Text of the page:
from the they-will-try-craps-next dept.
The field of psychology has recently been embarrassed by failed attempts to repeat the results of classic textbook experiments, and a mounting realization that many papers are the result of commonly accepted statistical shenanigans rather than careful attempts to test hypotheses.
Now Ed Yong writes at The Atlantic that Anna Dreber at the Stockholm School of Economics has created a stock market for scientific publications, where psychologists bet on published studies based on how reproducible they deemed the findings. Based on Robin Hanson's classic paper "Could Gambling Save Science," that proposed a market-based alternative to peer review called "idea futures," the market would allow scientists to formally "stake their reputation", and offer clear incentives to be careful and honest while contributing to a visible, self-consistent consensus on controversial (or routine) scientific questions.
Here's how it works. Each of 92 participants received $100 for buying or selling stocks on 41 studies that were in the process of being replicated. At the start of the trading window, each stock cost $0.50. If the study replicated successfully, they would get $1. If it didn't, they'd get nothing. As time went by, the market prices for the studies rose and fell depending on how much the traders bought or sold. The participants tried to maximize their profits by betting on studies they thought would pan out, and they could see the collective decisions of their peers in real time. The final price of the stocks, at the end of two-week experiment, reflected the probability that each study would be successfully replicated, as determined by the collective actions of the traders. In the end, the markets correctly predicted the outcomes of 71 percent of the replications—a statistically significant, if not mind-blowing score.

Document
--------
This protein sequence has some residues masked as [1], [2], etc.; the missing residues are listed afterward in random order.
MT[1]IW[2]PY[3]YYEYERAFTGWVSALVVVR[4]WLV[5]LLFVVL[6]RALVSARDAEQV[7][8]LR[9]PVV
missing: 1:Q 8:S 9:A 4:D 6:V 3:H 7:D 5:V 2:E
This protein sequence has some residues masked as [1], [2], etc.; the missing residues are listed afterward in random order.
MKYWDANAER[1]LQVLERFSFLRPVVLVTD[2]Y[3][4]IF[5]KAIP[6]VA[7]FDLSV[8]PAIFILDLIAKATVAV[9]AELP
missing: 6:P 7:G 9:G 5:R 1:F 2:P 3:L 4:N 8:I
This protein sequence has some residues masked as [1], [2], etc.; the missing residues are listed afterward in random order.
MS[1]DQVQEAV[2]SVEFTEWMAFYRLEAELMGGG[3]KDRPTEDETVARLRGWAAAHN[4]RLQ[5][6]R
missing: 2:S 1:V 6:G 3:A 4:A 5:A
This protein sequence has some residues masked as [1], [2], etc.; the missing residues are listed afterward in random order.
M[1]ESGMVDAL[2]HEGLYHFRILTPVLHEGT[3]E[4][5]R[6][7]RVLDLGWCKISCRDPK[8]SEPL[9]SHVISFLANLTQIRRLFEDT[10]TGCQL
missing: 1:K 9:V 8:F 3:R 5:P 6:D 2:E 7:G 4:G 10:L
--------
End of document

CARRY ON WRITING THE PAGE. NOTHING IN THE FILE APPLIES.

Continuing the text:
"It blew us all away," says Dreber. "There is some wisdom of crowds; people have some intuition about which results are true and which are not," adds Dreber. "Which makes me wonder: What's going on with peer review? If people know which results are really not likely to be real, why are they allowing them to be published?"
Attendees of a Howard Hughes Medical Institute meeting debated whether or not science journals should publish the text of peer reviews, or even require peer reviewers to publicly sign their paper critiques:
Scientific journals should start routinely publishing the text of peer reviews for each paper they accept, said attendees at a meeting last week of scientists, academic publishers, and funding organizations. But there was little consensus on whether reviewers should have to publicly sign their critiques, which traditionally are accessible only to editors and authors.
The meeting—hosted by the Howard Hughes Medical Institute (HHMI) here, and sponsored by HHMI; ASAPbio, a group that promotes the use of life sciences preprints; and the London-based Wellcome Trust—drew more than 100 participants interested in catalyzing efforts to improve the vetting of manuscripts and exploring ways to open up what many called an excessively opaque and slow system of peer review. The crowd heard presentations and held small group discussions on an array of issues. One hot topic: whether journals should publish the analyses of submitted papers written by peer reviewers.
Publishing the reviews would advance training and understanding about how the peer-review system works, many speakers argued. Some noted that the evaluations sometimes contain insights that can prompt scientists to think about their field in new ways. And the reviews can serve as models for early career researchers, demonstrating how to write thorough evaluations. "We saw huge benefits to [publishing reviews] that outweigh the risks," said Sue Biggins, a genetics researcher at the Fred Hutchinson Cancer Research Center in Seattle, Washington, summarizing one discussion.
But attendees also highlighted potential problems. For example, someone could cherry pick critical comments on clinical research studies that are involved in litigation or public controversy, potentially skewing perceptions of the studies. A possible solution? Scientists should work to "make the public understand that [peer review] is a fault-finding process and that criticism is part of and expected in that process," said Veronique Kiermer, executive editor of the PLOS suite of journals, based in San Francisco, California.
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